Lathe Turning Basics Lathe Turning Basics
If you planning a project which involves wood or metal turning, you will need a few lathe turning basics to help get you comfortable with using machinery for the first time. If you have never used a lathe before, you might like to try a few practice pieces before embarking on your project to avoid wasting lumber when trying to get your turning techniques right.
How a Lathe Works
A lathe is a machine in which you clamp your piece of material to two center points at each end. You can also clamp your material on either one or both ends if you are working on small pieces. If you use one end, your material will be clamped using chucks or collets.
The turning area can be lengthened or shortened according to the length of your piece of material. Clamp one end of the material into one center point and then adjust the movable end of the lathe and clamp the other end of your material into that center point.
Always tighten accordingly. Each part of the lathe must be centered correctly for even cutting. Once your material is in place, the turning cuts are made by a tool which is rested on a balance and utilized by the operator.
Using the Lathe
Your tools must always be sharp, held correctly and with the correct amount of pressure to avoid ripping the material. If you have properly-sharpened gouges, parting tools, skew chisels and scrapers, you will cut cleaner and be less inclined to rip or gouge the material that you are turning.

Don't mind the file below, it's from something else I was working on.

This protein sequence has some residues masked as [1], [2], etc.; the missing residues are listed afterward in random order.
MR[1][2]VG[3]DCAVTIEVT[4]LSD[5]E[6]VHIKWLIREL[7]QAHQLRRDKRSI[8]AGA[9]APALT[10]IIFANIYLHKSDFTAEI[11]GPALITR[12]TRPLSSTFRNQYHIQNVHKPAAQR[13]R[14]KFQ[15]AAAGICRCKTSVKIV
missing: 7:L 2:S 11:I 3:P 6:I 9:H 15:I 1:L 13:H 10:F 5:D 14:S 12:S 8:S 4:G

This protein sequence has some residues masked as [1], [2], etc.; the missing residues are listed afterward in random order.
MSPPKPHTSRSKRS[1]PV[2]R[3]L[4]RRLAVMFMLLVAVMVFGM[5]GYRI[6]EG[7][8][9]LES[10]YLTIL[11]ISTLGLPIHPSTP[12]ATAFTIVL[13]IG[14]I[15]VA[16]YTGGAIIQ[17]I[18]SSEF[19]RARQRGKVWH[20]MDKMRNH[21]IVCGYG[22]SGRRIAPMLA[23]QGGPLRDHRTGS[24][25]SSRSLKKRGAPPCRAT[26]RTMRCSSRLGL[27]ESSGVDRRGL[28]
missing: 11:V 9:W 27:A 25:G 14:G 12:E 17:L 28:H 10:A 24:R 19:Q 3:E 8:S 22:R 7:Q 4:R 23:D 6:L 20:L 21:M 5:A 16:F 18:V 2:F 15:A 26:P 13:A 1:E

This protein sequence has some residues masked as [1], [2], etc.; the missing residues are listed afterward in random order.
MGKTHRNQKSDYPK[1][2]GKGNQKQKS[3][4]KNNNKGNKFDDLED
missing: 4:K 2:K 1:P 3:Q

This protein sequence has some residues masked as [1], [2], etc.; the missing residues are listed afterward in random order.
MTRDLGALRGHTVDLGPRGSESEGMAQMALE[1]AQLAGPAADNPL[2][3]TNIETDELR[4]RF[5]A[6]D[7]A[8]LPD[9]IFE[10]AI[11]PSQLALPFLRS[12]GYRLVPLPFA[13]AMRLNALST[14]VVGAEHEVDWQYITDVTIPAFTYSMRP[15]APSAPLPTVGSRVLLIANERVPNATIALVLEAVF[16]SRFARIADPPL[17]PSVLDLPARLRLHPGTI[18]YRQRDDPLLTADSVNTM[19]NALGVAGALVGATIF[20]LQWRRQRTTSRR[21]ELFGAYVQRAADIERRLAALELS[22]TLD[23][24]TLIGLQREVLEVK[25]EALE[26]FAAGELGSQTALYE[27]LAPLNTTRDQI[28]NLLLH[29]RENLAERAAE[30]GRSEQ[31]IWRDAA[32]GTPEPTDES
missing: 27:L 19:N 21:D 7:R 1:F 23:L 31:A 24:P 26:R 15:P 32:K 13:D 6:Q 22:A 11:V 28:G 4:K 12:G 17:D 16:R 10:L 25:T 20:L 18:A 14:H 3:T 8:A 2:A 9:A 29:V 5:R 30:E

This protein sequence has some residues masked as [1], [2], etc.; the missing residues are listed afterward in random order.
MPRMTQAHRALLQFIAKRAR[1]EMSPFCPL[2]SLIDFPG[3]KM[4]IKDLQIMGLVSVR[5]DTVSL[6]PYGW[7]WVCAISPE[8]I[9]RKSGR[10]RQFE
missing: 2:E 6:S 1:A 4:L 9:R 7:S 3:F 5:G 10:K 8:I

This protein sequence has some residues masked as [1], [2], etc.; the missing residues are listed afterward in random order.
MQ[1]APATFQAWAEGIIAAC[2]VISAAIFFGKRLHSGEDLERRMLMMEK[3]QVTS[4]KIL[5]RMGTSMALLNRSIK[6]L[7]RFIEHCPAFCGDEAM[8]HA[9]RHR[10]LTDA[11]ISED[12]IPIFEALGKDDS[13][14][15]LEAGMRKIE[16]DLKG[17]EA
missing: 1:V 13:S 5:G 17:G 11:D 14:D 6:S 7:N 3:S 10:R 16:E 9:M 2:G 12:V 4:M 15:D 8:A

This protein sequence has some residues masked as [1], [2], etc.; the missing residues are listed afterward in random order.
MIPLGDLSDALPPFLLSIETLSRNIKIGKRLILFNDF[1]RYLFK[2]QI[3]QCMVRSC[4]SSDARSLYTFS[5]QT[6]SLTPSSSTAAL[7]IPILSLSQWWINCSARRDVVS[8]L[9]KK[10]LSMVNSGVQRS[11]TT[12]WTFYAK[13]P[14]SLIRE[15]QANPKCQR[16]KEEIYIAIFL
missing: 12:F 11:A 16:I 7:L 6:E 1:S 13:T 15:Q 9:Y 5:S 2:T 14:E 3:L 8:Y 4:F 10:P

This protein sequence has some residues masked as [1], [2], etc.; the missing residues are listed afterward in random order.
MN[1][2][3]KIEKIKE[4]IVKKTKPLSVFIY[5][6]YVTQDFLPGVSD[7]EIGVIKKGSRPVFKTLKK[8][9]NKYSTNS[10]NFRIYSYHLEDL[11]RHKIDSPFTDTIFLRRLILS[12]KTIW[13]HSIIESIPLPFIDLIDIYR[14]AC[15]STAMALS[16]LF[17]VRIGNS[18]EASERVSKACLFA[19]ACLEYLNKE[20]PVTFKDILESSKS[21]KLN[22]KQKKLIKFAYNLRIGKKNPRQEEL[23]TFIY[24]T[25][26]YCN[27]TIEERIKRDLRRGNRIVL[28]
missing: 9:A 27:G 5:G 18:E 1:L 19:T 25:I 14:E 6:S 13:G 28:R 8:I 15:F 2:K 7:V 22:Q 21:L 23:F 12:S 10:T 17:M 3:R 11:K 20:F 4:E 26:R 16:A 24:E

It is vital that you use the correct speed for the item or tool you are using. A good rule of thumb is ‘wide stock, low speed’. If you are turning a thicker piece of timber, slow down the speed of the turner so you do not damage the material or injure yourself. Thinner pieces of material require a faster speed. Most lathes operate at an average speed of between 500 revolutions per minute and 4000 revolutions per minute.
Right Handed and Left Handed
Users must also be aware that there are certain advisories that come with using a wood turning lathe, depending on whether the operator is right or left handed. Place the cutting tool in the correct position, so as to offer a clean and neat cut, but keeping fingers out of the line of fire. If you are right handed, your left hand should be against the tool rest and your right hand should be holding the tool handle. Your left thumb should be on the top of the tool, steadying it against the forefinger and the tool rest. For left handed, reverse these instructions.
Always cut with the grain and not against it. To bring out the natural beauty of the wood you are turning and to maximize the potential of your project, keep your turning technique in line with the wood grain. Always keep the bevel behind the sharp edge of the tool that is resting on the wood. This is not just a aesthetic advisory precaution but a safety one as well.